Let's see if the Friday morning model runs confirm, or shift a little north again. Any further shift to the north could mean accumulating snowfall would mostly miss the metro to the north.
Enjoy the milder weather Friday!
Winter Storm Watch posted for eastern South Dakota and far western Minnesota
Morris-Alexandria-Brainerd-Duluth Most likely axis for heaviest snowfall band of 3" to 6"+
80% chance Weather Lab estimate of a plowable (2"+) snowfall in Alexandria, Brainerd, Little Falls and Duluth
On the edge - Twin Cities on the southern edge of this storm
We're within 48 hours of our first significant snowfall for much of central Minnesota.
The System & Track:
Most models agree on a relatively fast moving, moisture lean system that will track through Iowa into Wisconsin Saturday.
Here's what we think we can say with a high degree of confidence in the weather lab as of Thursday night.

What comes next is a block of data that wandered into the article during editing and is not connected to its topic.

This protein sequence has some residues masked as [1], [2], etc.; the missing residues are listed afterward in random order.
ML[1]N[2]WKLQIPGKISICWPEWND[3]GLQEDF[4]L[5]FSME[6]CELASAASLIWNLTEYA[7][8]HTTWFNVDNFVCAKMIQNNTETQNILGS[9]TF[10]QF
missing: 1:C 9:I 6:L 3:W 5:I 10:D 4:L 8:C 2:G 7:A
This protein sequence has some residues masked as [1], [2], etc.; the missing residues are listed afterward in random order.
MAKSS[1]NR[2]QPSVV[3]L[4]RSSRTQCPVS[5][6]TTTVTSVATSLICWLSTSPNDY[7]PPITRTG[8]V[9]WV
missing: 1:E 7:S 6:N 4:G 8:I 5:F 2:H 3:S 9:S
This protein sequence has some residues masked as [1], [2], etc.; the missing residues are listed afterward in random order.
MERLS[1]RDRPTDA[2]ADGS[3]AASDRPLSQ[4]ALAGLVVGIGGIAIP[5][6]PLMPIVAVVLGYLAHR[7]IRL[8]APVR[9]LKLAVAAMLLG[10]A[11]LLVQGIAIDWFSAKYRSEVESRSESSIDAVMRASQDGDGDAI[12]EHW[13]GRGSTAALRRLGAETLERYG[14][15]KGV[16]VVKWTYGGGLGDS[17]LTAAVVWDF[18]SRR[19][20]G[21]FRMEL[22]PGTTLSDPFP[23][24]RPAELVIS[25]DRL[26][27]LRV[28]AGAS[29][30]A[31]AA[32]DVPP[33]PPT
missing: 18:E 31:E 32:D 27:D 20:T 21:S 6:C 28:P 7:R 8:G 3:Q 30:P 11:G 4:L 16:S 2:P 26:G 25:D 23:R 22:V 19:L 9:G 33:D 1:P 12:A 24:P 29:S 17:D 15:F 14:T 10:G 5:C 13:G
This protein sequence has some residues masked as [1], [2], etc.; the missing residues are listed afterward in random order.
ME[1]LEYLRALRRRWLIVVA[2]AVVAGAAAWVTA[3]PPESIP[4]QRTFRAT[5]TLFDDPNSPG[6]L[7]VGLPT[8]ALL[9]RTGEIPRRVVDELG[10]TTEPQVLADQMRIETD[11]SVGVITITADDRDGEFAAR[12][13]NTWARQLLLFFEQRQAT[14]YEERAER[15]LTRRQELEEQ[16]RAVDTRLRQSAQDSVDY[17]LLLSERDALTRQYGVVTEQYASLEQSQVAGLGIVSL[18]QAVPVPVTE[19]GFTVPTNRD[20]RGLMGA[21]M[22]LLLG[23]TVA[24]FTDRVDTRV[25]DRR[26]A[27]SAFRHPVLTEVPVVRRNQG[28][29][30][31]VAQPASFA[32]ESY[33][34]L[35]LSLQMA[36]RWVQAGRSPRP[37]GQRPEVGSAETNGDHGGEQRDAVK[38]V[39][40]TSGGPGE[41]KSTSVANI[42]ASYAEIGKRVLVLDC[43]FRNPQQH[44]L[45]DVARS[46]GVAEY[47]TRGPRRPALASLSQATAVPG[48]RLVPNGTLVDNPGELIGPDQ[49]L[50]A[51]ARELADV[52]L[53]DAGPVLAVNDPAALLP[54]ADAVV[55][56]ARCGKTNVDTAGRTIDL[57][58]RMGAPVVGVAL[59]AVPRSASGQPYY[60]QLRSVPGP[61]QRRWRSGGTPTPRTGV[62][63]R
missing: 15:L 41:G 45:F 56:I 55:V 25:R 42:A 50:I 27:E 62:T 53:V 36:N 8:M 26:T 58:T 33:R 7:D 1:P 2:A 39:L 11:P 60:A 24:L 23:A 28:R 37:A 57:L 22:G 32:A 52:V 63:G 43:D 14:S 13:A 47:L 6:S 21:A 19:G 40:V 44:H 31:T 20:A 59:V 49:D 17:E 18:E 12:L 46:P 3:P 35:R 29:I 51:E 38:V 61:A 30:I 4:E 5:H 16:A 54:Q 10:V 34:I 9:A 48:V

-Confidence is growing that the heaviest snow band (3" to 6"+) will set up from eastern South Dakota through central Minnesota toward Duluth.
-A "plowable" snow of at least appears likely from Brown's Valley to Morris, Alexandria, Little Falls, Brainerd, Mille Lacs to Duluth.
-Model solutions still show some degree of variability, especially for the Twin Cities which lies on the southern edge of this system. As of Thursday night, the two most likely scenarios for the metro are light snow in the 1" to 3" range or a near miss to the north, with just a coating in many metro communities. Accumulating snow could still largely miss the (southern) metro to the north, or yet another shift south could increase snow totals. We'll make the final call Friday PM. At this point, little or no accumulation is expected south of the metro.
-Bottom Line: Expect snow from the Twin Cities north Saturday and Saturday night. Significant accumulations are likely along I-94 between St. Cloud and Detroit lakes, and along I-35 north between North Branch and Duluth. Lesser accumulations are possible in the Twin Cities metro area Saturday night.
Stay tuned as we crunch the latest and hopefully definitive model runs tonight and Friday morning!